While officially classified as an asset, inventory can often feel more like a liability. For example, even though assets (such as inventory) are defined as "items of economic value," few business owners are excited about having excess inventory. To grasp this asset-liability duality, one must understand the difference between inventory (i.e. the products or raw materials themselves) and the cost of holding it.
In the field of financial accounting, inventory is defined as the list of products and materials that a business both owns and physically possesses. On a balance sheet, an inventory's value refers to the combined estimated fair market price for each item. However, this figure does not include the price the business paid to acquire the items or the cost to manufacture, maintain or transport those items.
Types of Inventory
The items held by retailers (i.e. finished goods) represent only one type of inventory. Manufacturers and wholesalers have additional inventory classes known as raw materials (e.g. metal ores, plastics, wood, glass, etc.), work in process (e.g. partially completed components or raw materials that have been pre-loaded into the supply chain) and goods for resale (e.g. returned or used goods that can be resold).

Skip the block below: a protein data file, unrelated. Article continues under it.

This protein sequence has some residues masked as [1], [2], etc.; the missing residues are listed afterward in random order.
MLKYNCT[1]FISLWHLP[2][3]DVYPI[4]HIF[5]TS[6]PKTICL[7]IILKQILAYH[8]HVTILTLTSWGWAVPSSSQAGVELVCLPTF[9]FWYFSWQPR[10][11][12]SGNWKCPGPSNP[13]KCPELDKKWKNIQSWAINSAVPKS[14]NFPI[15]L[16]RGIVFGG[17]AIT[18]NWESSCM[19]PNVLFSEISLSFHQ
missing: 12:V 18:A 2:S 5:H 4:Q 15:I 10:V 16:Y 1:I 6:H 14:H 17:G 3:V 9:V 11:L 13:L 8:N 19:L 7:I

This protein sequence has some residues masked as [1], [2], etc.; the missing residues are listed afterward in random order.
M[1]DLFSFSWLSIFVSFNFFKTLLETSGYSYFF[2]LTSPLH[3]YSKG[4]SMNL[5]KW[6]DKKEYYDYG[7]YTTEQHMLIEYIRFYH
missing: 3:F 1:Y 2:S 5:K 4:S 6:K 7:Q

Cost of Goods
When business owners fret over excess inventory, what they are actually referring to is the cash that went into producing it. For example, to produce a particular item, a business must pay cash for raw materials, electricity for the factory, wages for the laborers and other expenses. In exchange, the business gets a finished product. As long as the business can sell this product for more than the cost of producing it, the company's initial investment will be preserved.
The problem with excess inventory is that the business's cash (i.e. liquid assets) effectively becomes tied up in goods (i.e. non-liquid assets). Since a business must pay rent, utilities and payroll with cash every month, excess inventory could mean either defaulting on payments or liquidating inventory (i.e. selling finished goods at well below cost of production).
The cost of goods for a business's inventory can be claimed as a business expense when filing taxes. This helps protect a portion of the business's revenue (equal to its annual cost of goods) from erosion.
In certain situations, the inventory itself can yield tax benefits. For example, a business could donate excess inventory to a Sec. 501(c)(3) or other designated charitable entity and claim it as a tax deduction.
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